Communities of Play: Emergent Cultures in Multiplayer Games and Virtual Worlds by Celia Pearce covers a more somber topic – the death of a virtual world.  The book primarily covers the exodus of players of a game called Uru that was shut down, and it’s community of players became essentially homeless.  I haven’t had the opportunity to read the entire book, but what I’ve read of it has been fascinating, and something I can related to, with the decline of a multiplayer game defined a lot of me as a gamer, Anarchy Online from Funcom.  An easy read, I really enjoy what I’ve read of it so far.  Another book that I haven’t read the whole way through is Play Between Worlds: Exploring Online Game Culture by T. L. Taylor.  T.L. Taylor is another big name in game studies, but not as well known.  Her book deals primarily with the creation of community within a virtual world, through the lens of the game EverQuest.  You can find her website here: with some additional work.  
Edward Castronova also has two books that are worth reading, though it should be said I didn’t enjoy them as much as I have some others.  Synthetic Worlds: The Business and Culture of Online Games, Castronova tackles a primarily economic reading of virtual worlds, which I was a little turned off on when he talks about the earning potential of virtual worlds, but I’m also biased against anything overtly business related, so take my opinion with a grain of salt.  He also wrote Exodus to the Virtual World: How Online Fun is Changing Reality.  Again, I viewed his book with a bit of trepidation after the reading Synthetic Worlds, but as much as I might dislike it, it’s still important to understand the implications that Castronova tackles.  
There are two other books that I want to mention here that have a less academic tilt — World of Warcraft and Philosophy is a collection of essays that are academic in nature, but geared towards an non-academic audience.  There are some good seed ideas in the book, but over all I found the general critique to be rather shallow – which makes sense considering the audience.  I wouldn’t imagine it to be very complicated and complex critique when not focused on an academic audience.  Overall though, it’s a good, easy read with some really interesting, if mal-developed, ideas.  The second, is a book by a writer and professor, Tom Bissell called Extra Lives: Why Video Games Matter.  While not an academic writing, Bissell talks through games from a gamer’s perspective–deeming games a term of Self-Surrender.  A good read in itself to help you understand the gaming world as a whole, if you aren’t familiar.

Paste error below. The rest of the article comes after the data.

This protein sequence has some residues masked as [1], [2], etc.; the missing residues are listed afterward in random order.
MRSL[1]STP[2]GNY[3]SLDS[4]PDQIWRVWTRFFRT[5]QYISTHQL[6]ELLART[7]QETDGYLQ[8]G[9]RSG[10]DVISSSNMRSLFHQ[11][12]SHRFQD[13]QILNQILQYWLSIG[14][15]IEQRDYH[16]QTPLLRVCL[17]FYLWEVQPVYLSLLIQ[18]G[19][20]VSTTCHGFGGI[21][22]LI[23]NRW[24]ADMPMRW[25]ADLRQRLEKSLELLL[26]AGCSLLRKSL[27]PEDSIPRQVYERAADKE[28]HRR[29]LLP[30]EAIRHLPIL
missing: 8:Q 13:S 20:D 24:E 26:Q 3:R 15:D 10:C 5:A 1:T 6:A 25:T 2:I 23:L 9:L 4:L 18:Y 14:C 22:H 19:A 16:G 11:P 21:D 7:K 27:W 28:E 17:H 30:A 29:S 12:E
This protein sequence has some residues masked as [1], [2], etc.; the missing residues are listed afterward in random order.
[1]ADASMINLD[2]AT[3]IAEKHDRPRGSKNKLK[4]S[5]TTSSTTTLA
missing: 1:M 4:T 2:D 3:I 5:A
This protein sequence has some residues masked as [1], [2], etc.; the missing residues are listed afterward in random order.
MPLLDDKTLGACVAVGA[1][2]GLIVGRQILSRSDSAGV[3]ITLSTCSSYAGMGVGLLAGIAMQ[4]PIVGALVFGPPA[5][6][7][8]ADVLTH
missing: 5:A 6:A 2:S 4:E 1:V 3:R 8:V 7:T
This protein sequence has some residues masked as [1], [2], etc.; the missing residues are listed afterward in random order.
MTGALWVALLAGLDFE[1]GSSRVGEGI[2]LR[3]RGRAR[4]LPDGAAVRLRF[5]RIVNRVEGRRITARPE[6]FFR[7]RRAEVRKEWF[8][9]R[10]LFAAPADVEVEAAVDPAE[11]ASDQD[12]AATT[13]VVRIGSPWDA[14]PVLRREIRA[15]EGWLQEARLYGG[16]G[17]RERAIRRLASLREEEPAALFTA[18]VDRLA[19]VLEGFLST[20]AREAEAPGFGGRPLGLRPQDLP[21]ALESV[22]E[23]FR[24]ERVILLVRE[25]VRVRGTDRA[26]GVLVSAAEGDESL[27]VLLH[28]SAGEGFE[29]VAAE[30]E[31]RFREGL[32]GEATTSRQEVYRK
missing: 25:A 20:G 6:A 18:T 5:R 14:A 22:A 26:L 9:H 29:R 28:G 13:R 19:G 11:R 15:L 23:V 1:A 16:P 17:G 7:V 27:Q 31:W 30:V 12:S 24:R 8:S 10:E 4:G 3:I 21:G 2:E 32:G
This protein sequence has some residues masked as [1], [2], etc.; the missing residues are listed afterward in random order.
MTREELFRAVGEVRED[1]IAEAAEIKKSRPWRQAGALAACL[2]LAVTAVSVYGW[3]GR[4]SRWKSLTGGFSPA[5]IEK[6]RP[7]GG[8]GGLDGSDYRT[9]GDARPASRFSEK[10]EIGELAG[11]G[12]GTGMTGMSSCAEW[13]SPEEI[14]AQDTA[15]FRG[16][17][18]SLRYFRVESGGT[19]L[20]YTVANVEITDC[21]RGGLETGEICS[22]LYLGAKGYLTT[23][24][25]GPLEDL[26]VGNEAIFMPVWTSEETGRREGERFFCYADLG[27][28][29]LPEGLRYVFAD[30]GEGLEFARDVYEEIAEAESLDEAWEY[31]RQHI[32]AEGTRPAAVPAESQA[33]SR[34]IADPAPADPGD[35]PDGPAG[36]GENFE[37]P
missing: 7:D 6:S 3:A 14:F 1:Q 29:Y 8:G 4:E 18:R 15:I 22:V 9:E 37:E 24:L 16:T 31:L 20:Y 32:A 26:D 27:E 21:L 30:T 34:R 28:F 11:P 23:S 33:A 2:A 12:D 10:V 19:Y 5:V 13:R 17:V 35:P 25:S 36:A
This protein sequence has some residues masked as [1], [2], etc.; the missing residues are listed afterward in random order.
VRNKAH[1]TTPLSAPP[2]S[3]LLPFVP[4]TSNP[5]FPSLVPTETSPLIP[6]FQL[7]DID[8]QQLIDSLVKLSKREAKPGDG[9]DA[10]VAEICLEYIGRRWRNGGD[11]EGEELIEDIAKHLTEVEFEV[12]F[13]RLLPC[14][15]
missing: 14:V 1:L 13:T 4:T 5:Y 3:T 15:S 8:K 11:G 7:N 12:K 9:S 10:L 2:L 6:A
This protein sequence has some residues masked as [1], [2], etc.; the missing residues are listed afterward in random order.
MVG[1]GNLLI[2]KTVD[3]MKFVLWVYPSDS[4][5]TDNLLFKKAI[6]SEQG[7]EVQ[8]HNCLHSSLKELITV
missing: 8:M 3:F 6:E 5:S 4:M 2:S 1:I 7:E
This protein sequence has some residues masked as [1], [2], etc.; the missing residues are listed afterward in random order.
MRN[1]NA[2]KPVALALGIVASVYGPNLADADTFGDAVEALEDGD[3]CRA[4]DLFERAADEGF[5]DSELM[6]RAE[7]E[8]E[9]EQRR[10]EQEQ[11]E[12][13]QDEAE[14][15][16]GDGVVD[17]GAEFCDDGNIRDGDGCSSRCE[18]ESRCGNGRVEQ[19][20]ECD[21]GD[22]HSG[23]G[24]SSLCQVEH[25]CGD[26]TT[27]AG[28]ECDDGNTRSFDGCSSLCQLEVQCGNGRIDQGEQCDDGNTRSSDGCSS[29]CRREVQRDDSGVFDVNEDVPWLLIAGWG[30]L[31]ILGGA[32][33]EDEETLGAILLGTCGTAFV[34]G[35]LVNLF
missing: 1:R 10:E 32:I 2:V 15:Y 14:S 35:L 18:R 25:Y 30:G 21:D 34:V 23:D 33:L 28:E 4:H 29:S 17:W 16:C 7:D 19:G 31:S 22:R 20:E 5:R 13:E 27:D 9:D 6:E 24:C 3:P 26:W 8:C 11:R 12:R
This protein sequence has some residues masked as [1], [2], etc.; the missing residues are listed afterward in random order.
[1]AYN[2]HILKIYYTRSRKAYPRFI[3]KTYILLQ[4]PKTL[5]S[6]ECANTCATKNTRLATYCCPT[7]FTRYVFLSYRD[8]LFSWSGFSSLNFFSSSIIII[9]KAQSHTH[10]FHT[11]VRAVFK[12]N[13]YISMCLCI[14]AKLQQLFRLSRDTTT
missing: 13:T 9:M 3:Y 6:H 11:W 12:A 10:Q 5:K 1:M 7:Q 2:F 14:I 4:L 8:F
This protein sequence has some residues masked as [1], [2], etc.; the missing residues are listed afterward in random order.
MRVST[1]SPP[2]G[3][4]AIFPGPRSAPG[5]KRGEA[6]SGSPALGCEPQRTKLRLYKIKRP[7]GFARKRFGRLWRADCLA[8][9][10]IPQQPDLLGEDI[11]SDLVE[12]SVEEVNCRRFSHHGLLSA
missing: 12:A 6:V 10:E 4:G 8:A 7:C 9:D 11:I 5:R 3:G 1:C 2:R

Finally, from the books I’ve read (at least in part) Gamer Theory by McKenzie Wark, who teaches at The New School.  Wark’s book I found very difficult to read.  He writes in a very much flow of consciousness style of writing, and is writing strikes me as more of a manifesto.  His premise is to make that we are all gamers, in one manner or another.  I need to re-read the book to get a better understanding, but it’s definitely an interesting concept I’m hoping I increase my understanding of on subsequent read-throughs.

So, that’s my list to start with.  Obviously this isn’t meant to be a comprehensive list and there’s a lot here I’ve read, but lots more I haven’t read.   If you have anything to add, please let me know.  I would love to have a really comprehensive list.  Anyway, from this posting here,  I listed out all the resources here on the bottom with links to Amazon so you don’t have to dig down through to find something.  If you have any questions (or additions!), please feel free to hit me up and let me know.   

Extra Lives – Tom Bissell 
Gamer Theory – McKenzie Wark
Persuasive Games – Ian Bogost
Unit Operations – Ian Bogost
Synthetic Worlds – Edward Castronova
Exodus to the Virtual World – Edward Castronova
Reality is Broken – Jane McGonigal
Convergence Culture – Henry Jenkins
Fans, Bloggers, and Gamers – Henry Jenkins 
Communities of Play – Celia Pearce 
Play Between Worlds – T.L. Taylor